And for fun my buddy Odin, a powerful and highly driven 110 pound German Shepherd, is always with me when I go hiking. He even has his own climbing harness and we practice some short climbs and rappels using the ropes on steep terrain. He'd rather just scope the forest for squirrels which is what he does most of the time, but hey, he has to learn the basics of getting through severe terrain in case we ever need to someday. Cuz who ever knows?

So thanks in advance for taking the time to give me a few suggestions for quick day hikes along my route. This is the opening mission in what I expect will become a huge adventure for me.
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Old 12-30-2016, 09:46 AM   #2
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Hello Brett,
Welcome to the Forum, I'm sure you'll receive plenty of suggestions soon.
I looked at your loop through my perception, my only choice.
I would skip Lake Placid and instead visit Newcomb and Indian Lake in a two pronged effort.
Near Newcomb is Goodnow Mt. which has (on a clear day) great views of the high peaks. It's a relatively quick climb. Also nearby is the entrance to the Santanoni Preserve, an easy 10 mile in and out XC ski route. Both offer great views.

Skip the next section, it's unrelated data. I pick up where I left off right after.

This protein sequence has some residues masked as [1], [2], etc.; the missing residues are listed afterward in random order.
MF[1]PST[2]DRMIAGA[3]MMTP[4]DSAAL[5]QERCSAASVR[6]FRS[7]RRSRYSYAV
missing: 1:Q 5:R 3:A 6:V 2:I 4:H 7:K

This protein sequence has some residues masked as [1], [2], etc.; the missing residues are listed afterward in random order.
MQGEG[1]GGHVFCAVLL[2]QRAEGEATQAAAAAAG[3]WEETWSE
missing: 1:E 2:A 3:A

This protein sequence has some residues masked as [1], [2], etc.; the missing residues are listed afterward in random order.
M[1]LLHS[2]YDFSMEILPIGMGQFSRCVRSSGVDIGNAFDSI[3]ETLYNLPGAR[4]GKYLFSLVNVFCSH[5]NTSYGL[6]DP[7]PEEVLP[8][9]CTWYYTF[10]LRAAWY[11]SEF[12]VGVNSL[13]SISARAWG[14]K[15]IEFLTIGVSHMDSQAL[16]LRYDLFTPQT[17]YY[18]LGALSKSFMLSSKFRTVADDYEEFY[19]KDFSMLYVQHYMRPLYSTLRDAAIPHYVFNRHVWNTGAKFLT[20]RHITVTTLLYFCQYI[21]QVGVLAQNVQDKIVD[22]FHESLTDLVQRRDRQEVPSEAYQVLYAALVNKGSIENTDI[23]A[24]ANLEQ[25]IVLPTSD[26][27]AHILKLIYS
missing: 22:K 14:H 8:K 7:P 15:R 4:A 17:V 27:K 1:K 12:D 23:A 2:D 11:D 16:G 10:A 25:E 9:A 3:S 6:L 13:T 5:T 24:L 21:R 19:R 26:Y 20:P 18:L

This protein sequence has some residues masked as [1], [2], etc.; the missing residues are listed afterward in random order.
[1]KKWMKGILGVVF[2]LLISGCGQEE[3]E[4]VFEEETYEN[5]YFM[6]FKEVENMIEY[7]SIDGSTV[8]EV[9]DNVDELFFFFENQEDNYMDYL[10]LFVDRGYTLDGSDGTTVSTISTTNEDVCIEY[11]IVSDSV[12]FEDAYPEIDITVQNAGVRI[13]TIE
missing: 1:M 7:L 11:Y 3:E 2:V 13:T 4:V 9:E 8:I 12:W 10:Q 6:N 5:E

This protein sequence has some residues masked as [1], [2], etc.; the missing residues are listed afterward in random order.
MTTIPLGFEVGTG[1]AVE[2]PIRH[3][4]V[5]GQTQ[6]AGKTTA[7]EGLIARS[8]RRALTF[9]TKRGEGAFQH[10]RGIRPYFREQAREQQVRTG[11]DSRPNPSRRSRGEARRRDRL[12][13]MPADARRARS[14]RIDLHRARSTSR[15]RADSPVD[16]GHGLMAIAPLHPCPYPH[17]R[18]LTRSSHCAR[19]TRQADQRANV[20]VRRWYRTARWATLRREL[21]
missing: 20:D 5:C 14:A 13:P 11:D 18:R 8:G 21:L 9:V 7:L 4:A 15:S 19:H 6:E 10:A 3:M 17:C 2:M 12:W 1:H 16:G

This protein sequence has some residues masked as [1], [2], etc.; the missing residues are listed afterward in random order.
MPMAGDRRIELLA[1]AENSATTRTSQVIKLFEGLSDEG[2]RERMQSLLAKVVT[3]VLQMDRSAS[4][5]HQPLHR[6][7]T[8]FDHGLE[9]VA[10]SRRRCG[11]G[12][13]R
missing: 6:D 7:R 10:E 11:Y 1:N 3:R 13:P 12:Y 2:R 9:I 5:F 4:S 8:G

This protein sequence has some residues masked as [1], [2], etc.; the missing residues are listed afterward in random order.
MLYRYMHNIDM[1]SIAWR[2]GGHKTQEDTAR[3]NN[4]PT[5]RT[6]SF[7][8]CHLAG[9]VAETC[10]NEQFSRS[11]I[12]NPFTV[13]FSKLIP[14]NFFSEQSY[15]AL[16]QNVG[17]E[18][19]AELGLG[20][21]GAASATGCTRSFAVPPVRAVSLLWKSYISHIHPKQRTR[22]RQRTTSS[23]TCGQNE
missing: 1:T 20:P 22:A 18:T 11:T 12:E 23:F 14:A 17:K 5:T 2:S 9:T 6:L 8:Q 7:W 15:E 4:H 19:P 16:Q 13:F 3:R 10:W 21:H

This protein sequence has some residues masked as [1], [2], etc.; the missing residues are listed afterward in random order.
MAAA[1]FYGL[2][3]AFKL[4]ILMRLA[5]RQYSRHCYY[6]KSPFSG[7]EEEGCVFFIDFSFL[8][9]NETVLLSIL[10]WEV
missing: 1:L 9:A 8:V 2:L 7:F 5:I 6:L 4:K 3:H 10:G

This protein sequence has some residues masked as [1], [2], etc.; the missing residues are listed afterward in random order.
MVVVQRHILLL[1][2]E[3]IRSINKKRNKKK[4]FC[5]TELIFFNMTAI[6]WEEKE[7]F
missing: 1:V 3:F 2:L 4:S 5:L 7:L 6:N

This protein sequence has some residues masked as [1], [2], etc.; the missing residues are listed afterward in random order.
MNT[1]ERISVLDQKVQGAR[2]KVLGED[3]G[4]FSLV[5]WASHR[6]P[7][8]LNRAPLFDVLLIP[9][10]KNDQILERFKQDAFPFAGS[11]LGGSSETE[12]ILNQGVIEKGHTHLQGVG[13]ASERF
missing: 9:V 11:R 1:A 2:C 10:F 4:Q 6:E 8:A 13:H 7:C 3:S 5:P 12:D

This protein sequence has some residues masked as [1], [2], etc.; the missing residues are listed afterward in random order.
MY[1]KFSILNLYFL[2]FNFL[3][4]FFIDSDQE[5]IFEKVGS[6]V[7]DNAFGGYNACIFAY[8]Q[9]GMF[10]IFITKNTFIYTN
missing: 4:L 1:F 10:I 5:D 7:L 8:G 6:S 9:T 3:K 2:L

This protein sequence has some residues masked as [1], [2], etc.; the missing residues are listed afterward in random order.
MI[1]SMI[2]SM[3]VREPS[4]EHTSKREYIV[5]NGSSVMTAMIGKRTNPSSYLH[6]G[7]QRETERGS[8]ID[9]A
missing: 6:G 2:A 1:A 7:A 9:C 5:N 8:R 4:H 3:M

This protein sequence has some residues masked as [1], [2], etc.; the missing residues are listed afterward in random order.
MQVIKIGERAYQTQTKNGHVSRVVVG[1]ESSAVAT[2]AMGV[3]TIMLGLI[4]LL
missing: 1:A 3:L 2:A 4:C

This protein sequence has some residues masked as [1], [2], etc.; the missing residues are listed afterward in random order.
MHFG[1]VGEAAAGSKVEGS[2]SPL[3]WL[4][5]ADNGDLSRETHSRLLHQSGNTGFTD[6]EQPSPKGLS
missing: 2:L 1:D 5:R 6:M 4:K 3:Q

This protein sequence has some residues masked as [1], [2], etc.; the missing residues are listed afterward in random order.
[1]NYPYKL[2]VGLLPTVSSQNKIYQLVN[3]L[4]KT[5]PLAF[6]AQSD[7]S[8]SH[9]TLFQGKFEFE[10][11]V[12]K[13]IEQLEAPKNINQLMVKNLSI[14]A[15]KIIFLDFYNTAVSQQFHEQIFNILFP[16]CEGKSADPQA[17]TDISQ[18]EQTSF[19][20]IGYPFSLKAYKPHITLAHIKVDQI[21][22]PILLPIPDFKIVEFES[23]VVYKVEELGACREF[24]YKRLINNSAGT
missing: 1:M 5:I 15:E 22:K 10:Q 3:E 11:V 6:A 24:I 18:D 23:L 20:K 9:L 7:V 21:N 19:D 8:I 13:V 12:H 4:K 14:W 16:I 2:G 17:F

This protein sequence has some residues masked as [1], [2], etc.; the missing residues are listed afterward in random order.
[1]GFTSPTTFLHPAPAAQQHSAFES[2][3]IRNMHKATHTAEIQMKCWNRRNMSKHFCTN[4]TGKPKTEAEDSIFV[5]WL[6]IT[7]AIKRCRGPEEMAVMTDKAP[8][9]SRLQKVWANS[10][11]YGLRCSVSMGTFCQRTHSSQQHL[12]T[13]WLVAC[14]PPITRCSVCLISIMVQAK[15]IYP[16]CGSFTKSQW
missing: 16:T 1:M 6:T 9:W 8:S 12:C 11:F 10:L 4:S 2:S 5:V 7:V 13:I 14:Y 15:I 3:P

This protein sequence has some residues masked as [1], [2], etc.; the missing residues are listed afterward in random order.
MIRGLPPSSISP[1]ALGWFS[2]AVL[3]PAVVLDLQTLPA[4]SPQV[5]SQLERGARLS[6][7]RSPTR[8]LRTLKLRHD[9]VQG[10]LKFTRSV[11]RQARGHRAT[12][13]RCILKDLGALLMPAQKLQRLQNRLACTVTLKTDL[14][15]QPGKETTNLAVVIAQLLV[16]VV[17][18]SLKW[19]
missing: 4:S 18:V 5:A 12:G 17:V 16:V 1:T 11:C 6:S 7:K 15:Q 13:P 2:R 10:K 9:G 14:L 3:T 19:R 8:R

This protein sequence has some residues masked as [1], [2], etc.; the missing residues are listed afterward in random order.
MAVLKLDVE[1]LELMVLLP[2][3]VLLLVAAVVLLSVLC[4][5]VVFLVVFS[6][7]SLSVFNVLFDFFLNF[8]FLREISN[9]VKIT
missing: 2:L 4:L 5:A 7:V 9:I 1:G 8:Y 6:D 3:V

Back by Indian Lake is the trail to OK Slip falls. The falls are big, and should be impressive in their frozen splendor.
I don't particularly care for the high peaks, but if you have your heart set on passing through that way, a climb up Noonmark would fit your schedule. Again, great views.
Be sure you have snowshoes, maybe skis, definitely microspikes. Know your route, carry a map and compass and sufficient gear for the weather.

Lastly, when you return in the spring, be sure to bring a canoe. Half of the beauty and allure of the ADK's is best seen from a boat.
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Old 12-30-2016, 10:28 AM   #3